A probation officer acts as a stalking horse if he conducts a probation search on prior request of and in concert with law enforcement officers. United States v. Richardson, 849 F.2d 439, 441 (9th Cir.), cert. denied, 488 U.S. 866, 109 S.Ct. 171, 102 L.Ed.2d 141 (1988); Smith v. Rhay, 419 F.2d 160, 162-63 (9th Cir.1969). However, collaboration between a probation officer and police does not in itself render a probation search unlawful. See United States v. Harper, 928 F.2d 894, 897 (9th Cir.1991) (parole officer was not a stalking horse simply because police helped him locate parolee); Jarrad, 754 F.2d at 1454 (fact that police investigation preceded parole search does not render the search a subterfuge); United States v. Gordon, 540 F.2d 452, 453 (9th Cir.1976) (finding a lawful probation search even though Narcotics Task Force agents accompanied the probation officer to expedite the search). The appropriate inquiry is whether the probation officer used the probation search to help police evade the Fourth Amendment's usual warrant and probable cause requirements or whether the probation officer enlisted the police to assist his own legitimate objectives. Harper, 928 F.2d at 897. A probation officer does not act as a stalking horse if he initiates the search in the performance of his duties as a probation officer. Butcher, 926 F.2d at 815; Jarrad, 754 F.2d at 1454.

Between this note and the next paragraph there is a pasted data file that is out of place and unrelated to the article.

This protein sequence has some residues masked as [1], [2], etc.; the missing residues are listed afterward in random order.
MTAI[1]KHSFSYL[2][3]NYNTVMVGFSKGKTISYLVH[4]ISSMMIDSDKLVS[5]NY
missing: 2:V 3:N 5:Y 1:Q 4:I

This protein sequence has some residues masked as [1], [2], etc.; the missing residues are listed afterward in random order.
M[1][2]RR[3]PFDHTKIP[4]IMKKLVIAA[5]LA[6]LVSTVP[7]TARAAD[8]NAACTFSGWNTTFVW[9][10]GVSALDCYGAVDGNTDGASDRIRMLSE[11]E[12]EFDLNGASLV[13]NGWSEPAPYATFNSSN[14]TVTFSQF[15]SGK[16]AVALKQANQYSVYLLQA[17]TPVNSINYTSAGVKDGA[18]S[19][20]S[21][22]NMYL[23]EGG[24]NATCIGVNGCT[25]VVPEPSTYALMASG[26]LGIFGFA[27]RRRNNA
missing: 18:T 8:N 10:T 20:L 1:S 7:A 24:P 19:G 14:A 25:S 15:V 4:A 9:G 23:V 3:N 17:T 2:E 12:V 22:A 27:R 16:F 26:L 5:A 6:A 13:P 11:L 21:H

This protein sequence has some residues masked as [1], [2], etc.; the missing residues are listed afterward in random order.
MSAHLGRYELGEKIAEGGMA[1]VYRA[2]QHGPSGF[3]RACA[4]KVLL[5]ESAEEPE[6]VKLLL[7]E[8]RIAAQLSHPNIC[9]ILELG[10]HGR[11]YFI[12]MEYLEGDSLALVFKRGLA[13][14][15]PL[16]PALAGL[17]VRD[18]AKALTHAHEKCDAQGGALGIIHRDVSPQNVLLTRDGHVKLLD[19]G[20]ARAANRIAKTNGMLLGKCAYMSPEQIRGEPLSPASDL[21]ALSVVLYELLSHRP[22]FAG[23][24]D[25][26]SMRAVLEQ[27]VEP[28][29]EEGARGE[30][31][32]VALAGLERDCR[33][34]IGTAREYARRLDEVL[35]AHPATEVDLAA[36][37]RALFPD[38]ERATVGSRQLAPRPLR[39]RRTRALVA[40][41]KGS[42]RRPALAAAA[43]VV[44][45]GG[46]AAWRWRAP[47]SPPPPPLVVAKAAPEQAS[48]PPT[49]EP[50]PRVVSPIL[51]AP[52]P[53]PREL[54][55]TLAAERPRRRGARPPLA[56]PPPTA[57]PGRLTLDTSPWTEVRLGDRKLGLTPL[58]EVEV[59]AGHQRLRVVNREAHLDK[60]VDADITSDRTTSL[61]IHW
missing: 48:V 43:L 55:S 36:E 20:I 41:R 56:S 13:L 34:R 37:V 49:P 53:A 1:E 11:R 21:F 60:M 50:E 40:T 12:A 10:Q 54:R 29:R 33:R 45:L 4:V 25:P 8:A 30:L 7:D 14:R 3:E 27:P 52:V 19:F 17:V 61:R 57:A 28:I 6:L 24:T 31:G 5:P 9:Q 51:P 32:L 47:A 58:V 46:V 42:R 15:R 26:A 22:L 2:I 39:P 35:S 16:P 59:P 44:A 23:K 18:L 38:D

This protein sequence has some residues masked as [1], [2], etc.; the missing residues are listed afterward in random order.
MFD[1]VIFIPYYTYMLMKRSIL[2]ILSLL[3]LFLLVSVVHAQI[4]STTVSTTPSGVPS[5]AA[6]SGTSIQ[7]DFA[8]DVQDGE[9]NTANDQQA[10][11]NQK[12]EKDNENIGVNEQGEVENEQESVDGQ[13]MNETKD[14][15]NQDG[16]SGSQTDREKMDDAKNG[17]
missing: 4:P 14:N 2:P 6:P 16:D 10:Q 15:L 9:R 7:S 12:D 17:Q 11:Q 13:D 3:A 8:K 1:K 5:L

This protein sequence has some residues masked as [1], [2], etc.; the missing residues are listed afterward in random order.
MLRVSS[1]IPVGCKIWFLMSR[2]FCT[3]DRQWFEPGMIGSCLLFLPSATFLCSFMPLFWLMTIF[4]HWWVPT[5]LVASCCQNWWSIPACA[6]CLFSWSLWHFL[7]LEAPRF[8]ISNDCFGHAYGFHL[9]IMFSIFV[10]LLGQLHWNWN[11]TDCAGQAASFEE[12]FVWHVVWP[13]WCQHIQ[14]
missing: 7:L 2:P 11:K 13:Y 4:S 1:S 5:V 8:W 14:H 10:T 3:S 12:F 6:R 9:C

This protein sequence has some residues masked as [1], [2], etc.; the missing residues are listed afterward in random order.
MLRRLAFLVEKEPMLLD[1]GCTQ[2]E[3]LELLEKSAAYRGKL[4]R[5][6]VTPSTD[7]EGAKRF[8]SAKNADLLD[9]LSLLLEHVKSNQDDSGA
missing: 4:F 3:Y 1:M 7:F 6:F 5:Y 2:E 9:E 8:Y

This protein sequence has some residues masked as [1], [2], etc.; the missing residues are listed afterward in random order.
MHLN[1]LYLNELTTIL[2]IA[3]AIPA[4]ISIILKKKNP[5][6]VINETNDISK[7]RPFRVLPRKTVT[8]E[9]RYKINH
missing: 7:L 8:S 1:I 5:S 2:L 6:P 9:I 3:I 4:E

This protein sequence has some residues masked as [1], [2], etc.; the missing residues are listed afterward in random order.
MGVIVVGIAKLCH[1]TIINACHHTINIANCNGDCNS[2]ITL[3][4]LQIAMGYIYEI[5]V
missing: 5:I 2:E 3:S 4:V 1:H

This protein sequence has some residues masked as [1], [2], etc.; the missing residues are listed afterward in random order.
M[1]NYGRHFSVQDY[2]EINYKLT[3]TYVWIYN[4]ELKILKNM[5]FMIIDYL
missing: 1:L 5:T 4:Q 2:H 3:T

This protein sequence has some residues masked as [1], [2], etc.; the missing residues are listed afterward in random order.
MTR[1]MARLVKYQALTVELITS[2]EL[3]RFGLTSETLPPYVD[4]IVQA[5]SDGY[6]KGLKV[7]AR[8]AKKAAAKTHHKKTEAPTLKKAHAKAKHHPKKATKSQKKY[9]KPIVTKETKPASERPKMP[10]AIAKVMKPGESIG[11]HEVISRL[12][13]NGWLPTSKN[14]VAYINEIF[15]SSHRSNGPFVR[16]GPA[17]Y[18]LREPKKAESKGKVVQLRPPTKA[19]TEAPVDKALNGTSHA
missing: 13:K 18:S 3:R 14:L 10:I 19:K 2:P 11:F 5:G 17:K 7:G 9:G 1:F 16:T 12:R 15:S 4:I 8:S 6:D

The district court determined that Demmel, not the police, decided to conduct the probation search. Normally this finding would be sufficient to support the determination that Demmel was not a stalking horse. See Harper, 928 F.2d at 897; Butcher, 926 F.2d at 815; Richardson, 849 F.2d at 441; Jarrad, 754 F.2d at 1454. However, Demmel's dual role as both probation officer and member of the concededly "enforcement oriented" CRIP team renders the relevant inquiry more difficult. Watts argues that Demmel was acting more as a police officer than a probation officer.

We share the district court's concern that the participation of a probation officer on a project devoted to law enforcement carries the risk of abusing the probation officer's ability to conduct searches without a warrant and with less than probable cause, a power that is constitutionally permissible only because of the probation system's " 'special needs' beyond normal law enforcement." Griffin, 483 U.S. at 873-74, 107 S.Ct. at 3168-69 (emphasis added). We are especially troubled by the district court's express finding that "at least one of the purposes of the CRIP Team is to allow for probation searches in cases where police officers want to search the...